Helen Chadwick: the Model Institution and personal identity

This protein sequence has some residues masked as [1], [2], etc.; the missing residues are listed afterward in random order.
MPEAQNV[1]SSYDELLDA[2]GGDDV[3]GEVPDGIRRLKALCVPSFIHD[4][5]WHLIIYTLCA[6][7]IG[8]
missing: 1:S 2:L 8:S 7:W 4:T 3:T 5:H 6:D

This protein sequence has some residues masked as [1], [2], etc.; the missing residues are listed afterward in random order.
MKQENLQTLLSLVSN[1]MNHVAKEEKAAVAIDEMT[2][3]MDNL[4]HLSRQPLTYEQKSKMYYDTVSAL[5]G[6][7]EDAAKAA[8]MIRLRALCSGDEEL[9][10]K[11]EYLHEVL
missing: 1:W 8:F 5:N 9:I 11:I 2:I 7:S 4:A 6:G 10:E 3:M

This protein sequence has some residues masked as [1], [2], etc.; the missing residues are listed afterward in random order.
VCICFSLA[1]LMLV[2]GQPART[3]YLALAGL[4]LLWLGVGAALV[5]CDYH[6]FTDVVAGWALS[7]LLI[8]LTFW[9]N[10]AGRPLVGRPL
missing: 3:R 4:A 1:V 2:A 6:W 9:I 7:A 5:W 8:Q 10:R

This chapter will explore the British artist Helen Chadwick’s (1953-96)changing understanding of, and response to, the impact of the built environment upon personal identity. Chadwick’s interest in architecture was enduring and multi-faceted; her work enjoyed a two-way relationship with architecture, although the phasing and modality of this relationship were complex. Partly motivating such work was her clear belief that while the impact an environment had on identity ought to be a two-way process, architecture’s traditional approach, product and judgement system all too frequently imposed upon its occupants.2 In its four sections, the chapter will examine four key areas of Chadwick’s exploration through which she scrutinised and challenged this situation. These are: her early, built critique of the built environment; her conceptual expansion of the field of relationships between built environment and identity; the role of the body and the impact of scientific thinking on its deployment as metaphor that reinforces common sense acceptance of architecture and authority; and an unresolved call for ambivalence to be accepted within the conception and actualisation of our relationships with ourselves, with others, and with the spaces around us.